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1. A plant (Brassica oleracea var. acephala) in the mustard family, having dark green, spreading, usually crinkled leaves that are eaten as a vegetable. Also called borecole, cole, colewort.
2. Slang Money.
[Middle English col, kal; see cole.]
nCompare (for senses 1, 2): sea kale
1. (Plants) a cultivated variety of cabbage, Brassica oleracea acephala, with crinkled leaves: used as a potherb. See also collard
2. Scot a cabbage
3. slang US money
[Old English cāl; see cole]
dialect Northern English a queue
1. a cabbagelike cultivated plant, Brassica oleracea acephala, of the mustard family, having wrinkled leaves used as a vegetable.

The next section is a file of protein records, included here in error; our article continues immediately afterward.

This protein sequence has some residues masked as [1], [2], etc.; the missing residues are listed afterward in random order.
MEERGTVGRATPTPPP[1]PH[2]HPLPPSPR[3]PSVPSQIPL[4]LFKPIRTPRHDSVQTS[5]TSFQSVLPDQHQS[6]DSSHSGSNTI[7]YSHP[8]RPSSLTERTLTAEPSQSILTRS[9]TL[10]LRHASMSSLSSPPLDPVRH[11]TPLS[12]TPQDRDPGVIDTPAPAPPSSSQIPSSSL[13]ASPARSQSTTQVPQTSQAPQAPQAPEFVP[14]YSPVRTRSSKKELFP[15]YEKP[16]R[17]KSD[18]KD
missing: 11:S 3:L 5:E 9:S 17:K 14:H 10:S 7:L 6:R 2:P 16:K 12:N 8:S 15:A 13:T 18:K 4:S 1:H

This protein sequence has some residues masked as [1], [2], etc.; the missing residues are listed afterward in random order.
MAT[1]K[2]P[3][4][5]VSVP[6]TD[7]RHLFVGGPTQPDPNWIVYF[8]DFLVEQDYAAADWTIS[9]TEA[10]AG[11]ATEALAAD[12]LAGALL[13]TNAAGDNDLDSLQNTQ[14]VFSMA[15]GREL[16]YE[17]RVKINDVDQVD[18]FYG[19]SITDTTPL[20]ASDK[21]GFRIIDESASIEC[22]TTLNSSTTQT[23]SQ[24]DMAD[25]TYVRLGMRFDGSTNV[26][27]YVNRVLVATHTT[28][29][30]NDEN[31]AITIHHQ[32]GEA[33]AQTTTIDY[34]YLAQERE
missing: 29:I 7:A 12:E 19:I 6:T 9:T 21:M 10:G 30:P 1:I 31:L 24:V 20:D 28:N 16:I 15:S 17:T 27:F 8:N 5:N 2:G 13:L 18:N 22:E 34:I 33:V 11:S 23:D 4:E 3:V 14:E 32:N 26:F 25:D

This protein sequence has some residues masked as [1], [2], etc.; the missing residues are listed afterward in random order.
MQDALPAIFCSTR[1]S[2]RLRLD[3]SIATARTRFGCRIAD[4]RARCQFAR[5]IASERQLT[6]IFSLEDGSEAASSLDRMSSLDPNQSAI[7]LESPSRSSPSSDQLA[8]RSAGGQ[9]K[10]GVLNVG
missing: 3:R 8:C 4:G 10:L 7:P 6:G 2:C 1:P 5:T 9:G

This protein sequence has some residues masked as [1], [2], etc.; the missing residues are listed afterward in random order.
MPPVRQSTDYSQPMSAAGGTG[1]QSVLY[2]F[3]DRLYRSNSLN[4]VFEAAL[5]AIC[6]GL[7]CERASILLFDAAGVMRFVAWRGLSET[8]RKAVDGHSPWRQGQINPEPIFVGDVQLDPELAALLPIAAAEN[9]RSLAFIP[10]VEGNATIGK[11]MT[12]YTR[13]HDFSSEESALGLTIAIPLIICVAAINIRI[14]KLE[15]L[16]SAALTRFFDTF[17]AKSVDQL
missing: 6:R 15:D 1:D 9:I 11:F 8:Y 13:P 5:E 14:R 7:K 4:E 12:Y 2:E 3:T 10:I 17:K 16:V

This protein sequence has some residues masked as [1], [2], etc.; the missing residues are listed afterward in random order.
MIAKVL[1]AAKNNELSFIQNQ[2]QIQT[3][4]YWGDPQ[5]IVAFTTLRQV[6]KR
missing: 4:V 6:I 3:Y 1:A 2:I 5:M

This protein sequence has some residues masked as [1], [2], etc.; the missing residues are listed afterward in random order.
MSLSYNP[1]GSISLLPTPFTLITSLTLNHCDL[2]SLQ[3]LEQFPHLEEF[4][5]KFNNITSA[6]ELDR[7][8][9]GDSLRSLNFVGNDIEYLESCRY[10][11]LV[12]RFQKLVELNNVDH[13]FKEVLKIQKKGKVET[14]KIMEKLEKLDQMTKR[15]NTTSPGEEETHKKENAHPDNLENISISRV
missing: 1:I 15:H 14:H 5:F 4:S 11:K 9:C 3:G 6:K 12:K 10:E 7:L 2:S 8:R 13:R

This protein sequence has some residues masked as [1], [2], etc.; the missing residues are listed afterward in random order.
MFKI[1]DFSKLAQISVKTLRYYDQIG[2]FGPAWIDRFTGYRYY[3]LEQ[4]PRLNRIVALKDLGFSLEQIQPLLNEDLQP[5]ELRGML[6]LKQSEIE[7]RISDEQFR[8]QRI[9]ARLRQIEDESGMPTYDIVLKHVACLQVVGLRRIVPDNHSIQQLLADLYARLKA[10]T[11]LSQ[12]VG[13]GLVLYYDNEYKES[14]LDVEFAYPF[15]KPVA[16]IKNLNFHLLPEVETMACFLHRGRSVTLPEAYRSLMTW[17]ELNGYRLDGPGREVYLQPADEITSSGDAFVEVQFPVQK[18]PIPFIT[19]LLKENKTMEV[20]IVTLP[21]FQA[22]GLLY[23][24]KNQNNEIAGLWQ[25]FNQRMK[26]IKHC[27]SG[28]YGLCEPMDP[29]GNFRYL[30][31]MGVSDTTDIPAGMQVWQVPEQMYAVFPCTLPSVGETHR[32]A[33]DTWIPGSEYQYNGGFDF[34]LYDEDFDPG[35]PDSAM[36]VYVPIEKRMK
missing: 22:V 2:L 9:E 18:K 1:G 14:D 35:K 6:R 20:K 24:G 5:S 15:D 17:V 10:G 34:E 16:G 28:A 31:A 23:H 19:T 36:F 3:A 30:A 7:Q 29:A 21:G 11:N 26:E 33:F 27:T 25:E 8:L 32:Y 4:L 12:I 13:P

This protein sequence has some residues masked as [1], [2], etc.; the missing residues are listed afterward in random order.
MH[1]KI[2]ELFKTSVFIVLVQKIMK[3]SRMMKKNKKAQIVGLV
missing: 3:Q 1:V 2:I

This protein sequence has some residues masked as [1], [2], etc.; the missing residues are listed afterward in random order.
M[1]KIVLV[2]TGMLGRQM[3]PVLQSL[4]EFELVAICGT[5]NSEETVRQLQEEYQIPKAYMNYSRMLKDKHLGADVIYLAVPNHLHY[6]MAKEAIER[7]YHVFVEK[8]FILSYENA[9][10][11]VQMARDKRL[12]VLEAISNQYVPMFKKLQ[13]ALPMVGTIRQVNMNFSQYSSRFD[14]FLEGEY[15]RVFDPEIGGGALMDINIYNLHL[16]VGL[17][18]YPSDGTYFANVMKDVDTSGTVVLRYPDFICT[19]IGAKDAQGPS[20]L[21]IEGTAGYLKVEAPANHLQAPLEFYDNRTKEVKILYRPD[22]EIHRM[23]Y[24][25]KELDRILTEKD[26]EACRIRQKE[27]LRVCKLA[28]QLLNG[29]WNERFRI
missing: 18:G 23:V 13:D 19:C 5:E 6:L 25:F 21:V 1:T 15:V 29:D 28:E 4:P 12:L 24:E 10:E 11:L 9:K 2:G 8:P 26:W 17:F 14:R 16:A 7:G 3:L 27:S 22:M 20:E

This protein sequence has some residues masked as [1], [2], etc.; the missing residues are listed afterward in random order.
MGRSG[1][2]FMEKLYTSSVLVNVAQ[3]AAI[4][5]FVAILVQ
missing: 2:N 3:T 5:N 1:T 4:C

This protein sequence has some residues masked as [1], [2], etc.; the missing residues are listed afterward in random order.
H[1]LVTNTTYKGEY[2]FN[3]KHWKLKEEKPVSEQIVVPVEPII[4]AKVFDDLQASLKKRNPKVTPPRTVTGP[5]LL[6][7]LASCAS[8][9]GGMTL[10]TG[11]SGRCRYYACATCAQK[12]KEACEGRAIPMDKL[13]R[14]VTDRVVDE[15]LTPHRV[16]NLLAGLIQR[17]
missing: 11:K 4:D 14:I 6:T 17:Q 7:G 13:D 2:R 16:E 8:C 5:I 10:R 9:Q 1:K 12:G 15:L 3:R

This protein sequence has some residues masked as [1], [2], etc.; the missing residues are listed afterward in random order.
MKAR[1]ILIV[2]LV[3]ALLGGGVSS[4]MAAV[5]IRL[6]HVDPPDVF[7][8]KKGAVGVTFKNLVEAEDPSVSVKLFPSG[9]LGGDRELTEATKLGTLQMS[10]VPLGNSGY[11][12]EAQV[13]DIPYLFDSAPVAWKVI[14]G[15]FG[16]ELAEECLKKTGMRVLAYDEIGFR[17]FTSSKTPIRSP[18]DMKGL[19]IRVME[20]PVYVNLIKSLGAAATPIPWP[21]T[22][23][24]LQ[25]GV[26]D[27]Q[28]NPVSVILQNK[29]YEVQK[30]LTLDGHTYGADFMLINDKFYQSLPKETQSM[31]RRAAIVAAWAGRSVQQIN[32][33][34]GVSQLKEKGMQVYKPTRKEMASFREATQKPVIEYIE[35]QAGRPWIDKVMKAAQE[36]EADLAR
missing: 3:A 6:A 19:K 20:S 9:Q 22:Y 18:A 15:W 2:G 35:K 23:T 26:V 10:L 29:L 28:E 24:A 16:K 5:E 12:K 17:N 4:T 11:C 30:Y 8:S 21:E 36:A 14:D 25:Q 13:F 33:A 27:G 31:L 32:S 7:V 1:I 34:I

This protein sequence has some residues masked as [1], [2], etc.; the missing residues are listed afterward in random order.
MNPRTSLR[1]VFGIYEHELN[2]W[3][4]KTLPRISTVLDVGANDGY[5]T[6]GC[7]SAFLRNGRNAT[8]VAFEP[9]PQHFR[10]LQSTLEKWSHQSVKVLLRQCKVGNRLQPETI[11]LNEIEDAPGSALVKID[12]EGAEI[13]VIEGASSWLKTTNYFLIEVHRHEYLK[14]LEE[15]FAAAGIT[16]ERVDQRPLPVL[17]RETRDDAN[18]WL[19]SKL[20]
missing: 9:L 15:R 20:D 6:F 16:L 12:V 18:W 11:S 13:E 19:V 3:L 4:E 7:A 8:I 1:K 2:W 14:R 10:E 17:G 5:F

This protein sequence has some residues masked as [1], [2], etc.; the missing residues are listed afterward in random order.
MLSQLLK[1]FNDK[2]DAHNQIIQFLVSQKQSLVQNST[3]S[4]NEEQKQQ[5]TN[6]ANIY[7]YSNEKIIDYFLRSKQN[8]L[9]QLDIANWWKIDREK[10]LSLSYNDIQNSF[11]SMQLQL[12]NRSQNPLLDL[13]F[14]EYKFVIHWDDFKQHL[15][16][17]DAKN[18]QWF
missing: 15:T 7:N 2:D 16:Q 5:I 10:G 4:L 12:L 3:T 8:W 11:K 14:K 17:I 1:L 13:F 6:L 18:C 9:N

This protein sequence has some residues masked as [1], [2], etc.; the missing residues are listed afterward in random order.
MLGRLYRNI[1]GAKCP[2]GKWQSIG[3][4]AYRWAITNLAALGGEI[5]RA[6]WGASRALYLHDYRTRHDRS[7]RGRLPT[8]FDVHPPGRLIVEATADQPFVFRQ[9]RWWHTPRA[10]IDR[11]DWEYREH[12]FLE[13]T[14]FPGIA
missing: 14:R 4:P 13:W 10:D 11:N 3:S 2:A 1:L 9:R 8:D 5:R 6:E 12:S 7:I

2. Slang. money.
[1250–1300; Middle English cale, northern variant of cole]
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|Noun||1.||kale - informal terms for money |
boodle, clams, dinero, gelt, lettuce, lolly, lucre, moolah, pelf, shekels, simoleons, wampum, loot, dough, bread, cabbage, sugar, scratch
money - the most common medium of exchange; functions as legal tender; "we tried to collect the money he owed us"
|2.||kale - a hardy cabbage with coarse curly leaves that do not form a head|
collard - variety of kale having smooth leaves
|3.||kale - coarse curly-leafed cabbage|